It wasn’t long ago that Mike Neumegen and George Phillips, co-founders of Cloud Cannon, were just two Dunedin lads hacking in their frigid bedrooms. Now they’re working in San Francisco and have around half a million in investment to take their idea to the next level. Maybe the secret to their rapid acceleration lies in the fact that Cloud Cannon is a web designer’s wet dream.
For those who refuse to use generic content management systems like WordPress, going from HTML and CSS files to a hosted website that clients can update is challenging to say the least. With Cloud Cannon, Mike and George have made it a process that lasts less than 60 seconds. The service requires no backend programming, fits in with the designer’s existing workflow, and from what we’ve heard, delivers amazing client experiences.
One of Cloud Cannon’s biggest features is its Dropbox integration. The web designer simply drags the website files into a folder in Dropbox and adds simple HTML tags where they want their client to update content. Cloud Cannon automatically downloads the files to a server, sets up hosting, and makes it instantly live on the web. The result? A client can login and update their content by typing directly on their website.
The service’s potential isn’t hard to see. With more and more companies turning to quality web designers for websites that stand out, the days of cookie cutter web properties are coming to an end. Cloud Cannon is quickly becoming the tool that web designers use to develop unique web destinations.
Cloud Cannon was one of the startups to go through Lightning Lab and receive investment. Although Mike did not want to disclose specific figures until the money was in the bank, he indicated that the investment they have received is north of the $450,000 that the company pitched for at Lightning Lab’s Demo Day 2014.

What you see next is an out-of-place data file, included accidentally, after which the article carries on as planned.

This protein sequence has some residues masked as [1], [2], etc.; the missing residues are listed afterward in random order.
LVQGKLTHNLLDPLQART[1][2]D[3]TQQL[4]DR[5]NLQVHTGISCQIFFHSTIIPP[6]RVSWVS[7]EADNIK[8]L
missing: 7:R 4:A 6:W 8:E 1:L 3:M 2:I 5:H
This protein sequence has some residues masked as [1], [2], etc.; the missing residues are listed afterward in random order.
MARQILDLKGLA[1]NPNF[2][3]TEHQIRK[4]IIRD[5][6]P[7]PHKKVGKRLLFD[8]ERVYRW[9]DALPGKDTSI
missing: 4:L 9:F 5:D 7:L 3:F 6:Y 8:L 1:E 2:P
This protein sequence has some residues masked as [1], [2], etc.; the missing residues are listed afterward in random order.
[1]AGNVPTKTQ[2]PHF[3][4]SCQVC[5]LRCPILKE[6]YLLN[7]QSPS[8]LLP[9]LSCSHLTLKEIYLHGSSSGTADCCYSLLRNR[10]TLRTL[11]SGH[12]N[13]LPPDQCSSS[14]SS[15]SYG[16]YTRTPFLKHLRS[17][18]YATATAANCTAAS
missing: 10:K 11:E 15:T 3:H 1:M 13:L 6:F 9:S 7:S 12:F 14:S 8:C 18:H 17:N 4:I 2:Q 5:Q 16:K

The investment will be used to launch Cloud Cannon in the valuable US market and to establish relationships with partners, customers, VC’s, and other influential people.
“Lightning Lab has been pivotal for us,” Mike said in an email from San Francisco.
“During the programme we evolved from two guys hacking in our bedrooms to full blown entrepreneurs who are taking on the world. Before, we had no network. Now, we’re embedded in the startup scene in New Zealand and have contacts all over the world.
“Lightning Lab truly was a life changing experience.”
The Lab helped Cloud Cannon through a critical phase in its startup cycle, but that’s not to say that it wasn’t challenging for the two entrepreneurs. Being in a consistent state of uncertainty is both mentally and physically taxing, and in a startup that was experiencing what can only be described as extreme growth pains, Mike and George found that change was the only constant.
“Things change in a moment in the startup world,” Mike recounts. “Servers crash, investors say, ‘Yes, I’ll invest,’ long-shot cold emails actually get replied to.”
“Some days are magical, others are tough to get through to say the least. It takes a certain amount of emotional resilience to be able to deal with the roller coaster but it’s that thrill that keeps us coming back every day.”
Mike says that he managed to tackle the instability by celebrating the small victories that the startup had.
“George and I never used to celebrate our successes, which was a massive mistake,” he said. “Instead we’d immediately shift our focus to the next challenge. The problem with doing this is that work became a constant slog and it felt like we never made progress.
“Acknowledging when we do well keeps spirits high and helps get us through the minefield ahead.”
Despite the hardships and tribulations that one can expect in any high-growth startup, the team at Cloud Cannon continues to press on.
Sam Bonney, former Programme Manager at Lightning Lab has joined the team to help with marketing, and Tim Neumegen, Mike’s brother, has been recruited as a cloud engineer.
“I’m surrounded by an absolute killer team,” Mike says. “George, Sam, and Tim are all at the top of their game and push me to be better everyday.
“Over the next year we’re building a product which stands against the giants in our field and a fanatical community of web designer deviants who can help us disrupt the web design industry.”
This post originally appeared on NZEntrepreneurs.